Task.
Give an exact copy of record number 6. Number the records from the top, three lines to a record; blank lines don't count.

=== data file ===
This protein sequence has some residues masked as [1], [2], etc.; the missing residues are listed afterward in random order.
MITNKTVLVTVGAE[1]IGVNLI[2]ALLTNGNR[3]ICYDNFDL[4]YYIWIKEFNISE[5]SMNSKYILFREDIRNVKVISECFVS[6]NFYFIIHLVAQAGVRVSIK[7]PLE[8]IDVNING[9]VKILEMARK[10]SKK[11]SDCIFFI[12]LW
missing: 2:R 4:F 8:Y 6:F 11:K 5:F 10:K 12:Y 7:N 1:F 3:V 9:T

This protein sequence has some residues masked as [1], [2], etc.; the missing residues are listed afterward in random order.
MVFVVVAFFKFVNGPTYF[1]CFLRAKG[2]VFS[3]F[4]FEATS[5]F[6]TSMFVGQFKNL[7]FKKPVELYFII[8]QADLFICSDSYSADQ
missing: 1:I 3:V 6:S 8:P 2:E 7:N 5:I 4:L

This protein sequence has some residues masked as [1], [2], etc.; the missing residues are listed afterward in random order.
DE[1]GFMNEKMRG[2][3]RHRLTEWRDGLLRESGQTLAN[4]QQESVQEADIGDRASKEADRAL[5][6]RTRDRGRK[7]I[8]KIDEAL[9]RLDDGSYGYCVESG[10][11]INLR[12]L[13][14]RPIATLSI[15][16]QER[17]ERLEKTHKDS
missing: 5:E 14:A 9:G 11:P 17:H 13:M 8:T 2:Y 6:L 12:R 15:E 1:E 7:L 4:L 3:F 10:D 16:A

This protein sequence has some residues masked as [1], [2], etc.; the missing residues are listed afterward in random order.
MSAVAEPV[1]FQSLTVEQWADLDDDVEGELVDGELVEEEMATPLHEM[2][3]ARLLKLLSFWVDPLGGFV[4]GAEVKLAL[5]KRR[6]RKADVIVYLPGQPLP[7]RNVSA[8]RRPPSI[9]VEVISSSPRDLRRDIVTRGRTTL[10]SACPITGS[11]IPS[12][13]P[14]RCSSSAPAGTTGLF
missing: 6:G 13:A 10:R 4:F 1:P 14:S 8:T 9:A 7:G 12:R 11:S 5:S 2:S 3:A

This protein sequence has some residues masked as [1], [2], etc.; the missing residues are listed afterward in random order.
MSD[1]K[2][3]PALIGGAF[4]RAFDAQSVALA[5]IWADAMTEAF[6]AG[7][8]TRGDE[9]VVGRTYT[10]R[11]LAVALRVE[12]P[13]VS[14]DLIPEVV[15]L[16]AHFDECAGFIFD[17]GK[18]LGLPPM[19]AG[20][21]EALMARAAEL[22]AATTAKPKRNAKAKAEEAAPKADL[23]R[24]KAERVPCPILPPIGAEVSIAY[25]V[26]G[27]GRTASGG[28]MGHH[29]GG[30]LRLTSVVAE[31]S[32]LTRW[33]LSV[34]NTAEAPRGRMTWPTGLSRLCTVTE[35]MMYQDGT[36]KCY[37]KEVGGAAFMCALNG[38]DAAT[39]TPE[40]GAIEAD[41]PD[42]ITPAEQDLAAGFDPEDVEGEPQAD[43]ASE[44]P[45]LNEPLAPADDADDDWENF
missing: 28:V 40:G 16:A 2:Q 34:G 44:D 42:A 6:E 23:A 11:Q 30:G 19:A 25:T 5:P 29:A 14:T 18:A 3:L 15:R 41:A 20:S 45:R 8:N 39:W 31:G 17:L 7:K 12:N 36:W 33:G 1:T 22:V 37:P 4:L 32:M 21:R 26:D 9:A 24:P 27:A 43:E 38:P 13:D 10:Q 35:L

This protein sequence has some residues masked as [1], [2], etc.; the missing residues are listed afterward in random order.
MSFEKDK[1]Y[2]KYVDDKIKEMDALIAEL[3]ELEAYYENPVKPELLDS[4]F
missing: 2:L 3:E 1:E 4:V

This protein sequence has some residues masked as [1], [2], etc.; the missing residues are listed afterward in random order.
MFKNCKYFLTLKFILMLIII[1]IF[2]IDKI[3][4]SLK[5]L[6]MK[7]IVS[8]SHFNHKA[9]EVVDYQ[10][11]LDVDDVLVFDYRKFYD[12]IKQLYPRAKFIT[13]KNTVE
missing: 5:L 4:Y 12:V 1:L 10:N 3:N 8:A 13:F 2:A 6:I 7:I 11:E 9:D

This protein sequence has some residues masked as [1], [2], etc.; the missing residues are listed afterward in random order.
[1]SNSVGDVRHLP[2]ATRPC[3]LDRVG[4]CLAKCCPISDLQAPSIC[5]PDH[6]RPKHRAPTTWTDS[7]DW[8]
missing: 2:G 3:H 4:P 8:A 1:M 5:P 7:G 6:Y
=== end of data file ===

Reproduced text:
This protein sequence has some residues masked as [1], [2], etc.; the missing residues are listed afterward in random order.
MSFEKDK[1]Y[2]KYVDDKIKEMDALIAEL[3]ELEAYYENPVKPELLDS[4]F
missing: 2:L 3:E 1:E 4:V